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Uber names Melbourne as first non-US city for flying car program

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Uber on Tuesday selected Melbourne, Australia, as the first non-US city for its aerial ridesharing service that is expected to launch in 2023, as it unveiled new partners for the ambitious initiative.

Melbourne was named the third official pilot city for Uber Air, joining Dallas and Los Angeles. Test flights are to start in 2020 with commercial operations planned for 2023.

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The news came at the Uber Elevate Summit in Washington, where the California-based ride-hailing giant offered new details on its vision for flying taxis as a way to ease traffic congestion and improve urban mobility.

“Australian governments have adopted a forward-looking approach to ridesharing and future transport technology,” said Susan Anderson, Uber’s manager for the region that includes Australia.

“This, coupled with Melbourne’s unique demographic and geospatial factors, and culture of innovation and technology, makes Melbourne the perfect third launch city for Uber Air. We will see other Australian cities following soon after.”

Since first announcing its plan for shared aerial transport, Uber has been adding new partners and details for the initiative.

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This week, Uber announced it was adding new aircraft partners to the program, including Pennsylvania-based Jaunt Air Mobility, which will produce a rotor- and fixed-wing light aircraft.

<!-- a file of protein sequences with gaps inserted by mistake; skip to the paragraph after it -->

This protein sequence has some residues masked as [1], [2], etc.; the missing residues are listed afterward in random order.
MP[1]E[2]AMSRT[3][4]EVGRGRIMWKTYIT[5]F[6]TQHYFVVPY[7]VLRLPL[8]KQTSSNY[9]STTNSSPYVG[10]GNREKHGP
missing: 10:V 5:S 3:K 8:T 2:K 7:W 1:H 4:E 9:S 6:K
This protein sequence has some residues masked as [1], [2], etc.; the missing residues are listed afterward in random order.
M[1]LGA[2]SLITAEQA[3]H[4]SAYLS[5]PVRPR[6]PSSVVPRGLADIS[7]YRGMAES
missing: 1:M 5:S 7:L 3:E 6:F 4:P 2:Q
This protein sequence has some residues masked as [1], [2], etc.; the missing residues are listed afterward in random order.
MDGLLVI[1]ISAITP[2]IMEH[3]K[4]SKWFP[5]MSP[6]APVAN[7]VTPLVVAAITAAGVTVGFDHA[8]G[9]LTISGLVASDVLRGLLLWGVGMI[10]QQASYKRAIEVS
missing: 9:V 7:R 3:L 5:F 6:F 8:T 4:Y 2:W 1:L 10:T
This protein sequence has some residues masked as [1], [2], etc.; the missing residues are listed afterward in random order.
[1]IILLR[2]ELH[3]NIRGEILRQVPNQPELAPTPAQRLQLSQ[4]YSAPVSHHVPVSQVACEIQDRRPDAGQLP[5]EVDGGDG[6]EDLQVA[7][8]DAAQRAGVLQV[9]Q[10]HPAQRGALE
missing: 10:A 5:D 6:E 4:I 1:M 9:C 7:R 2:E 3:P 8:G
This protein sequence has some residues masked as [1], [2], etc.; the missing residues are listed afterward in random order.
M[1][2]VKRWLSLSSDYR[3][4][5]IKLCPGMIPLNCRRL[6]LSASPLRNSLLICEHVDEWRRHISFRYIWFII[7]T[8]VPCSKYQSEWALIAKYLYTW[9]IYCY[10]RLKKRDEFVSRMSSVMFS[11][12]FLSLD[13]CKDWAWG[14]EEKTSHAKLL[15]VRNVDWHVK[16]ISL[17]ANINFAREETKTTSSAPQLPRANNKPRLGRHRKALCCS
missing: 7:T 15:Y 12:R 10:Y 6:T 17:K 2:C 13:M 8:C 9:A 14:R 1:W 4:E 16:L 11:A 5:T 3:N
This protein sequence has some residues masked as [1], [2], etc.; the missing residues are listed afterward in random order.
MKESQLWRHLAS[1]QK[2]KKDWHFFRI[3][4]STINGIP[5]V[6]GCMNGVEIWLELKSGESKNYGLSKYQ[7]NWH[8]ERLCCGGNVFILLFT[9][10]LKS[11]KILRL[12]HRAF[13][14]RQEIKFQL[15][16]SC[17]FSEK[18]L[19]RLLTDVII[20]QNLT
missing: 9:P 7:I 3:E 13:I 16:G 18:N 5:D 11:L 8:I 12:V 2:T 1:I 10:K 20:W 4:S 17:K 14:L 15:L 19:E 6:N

Uber also revealed and air taxi cabin design in collaboration with French engineering group Safran.

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“Together with Safran Cabin, we’ve designed for the first time in history, a bespoke aircraft cabin that is truly mission-driven for aerial ridesharing on Uber Air,” said John Badalamenti, Uber Elevate’s head of design.

Uber also displayed the concept Bell Nexus flying quadcopter vehicle unveiled this year, expected to be part of the Uber fleet, and new designs for its “skyports” that will make up the network for the aircraft.

– Air rides ‘for masses’ –

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The Uber Air service is designed to work in tandem with Uber’s car service as a “multimodal” option that helps speed passengers to their destinations.

The aerial option will be included on the Uber smartphone app that will include ground and air transportation and pool travelers into one aircraft.

Uber last week announced a first step toward the aerial rideshare program, a helicopter service to New York’s John F. Kennedy Airport from lower Manhattan.

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AFP / SAUL LOEB Dara Khosrowshahi, CEO of Uber Technologies, said the forthcoming Uber Air service is expected to be priced “for the masses versus just the elites”

Uber chief executive Dara Khosrowshahi said earlier Tuesday that the helicopters will eventually be replaced “by a generation of electrically powered vertical takeoff and landing vehicles.”

Khosrowshahi said Uber’s large user base can help stimulate demand for aerial ridesharing.

“We want to get the industry moving and designing these vehicles so that they can be available for urban transportation,” he said in an on-stage interview sponsored by the Economic Club of Washington.

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He added that “we want a pricing of this service that will be available for the masses versus just the elites.”

Eric Allison, head of Uber Elevate, told the conference the electric aircraft are “surprisingly efficient” and similar in cost to the standard UberX car service.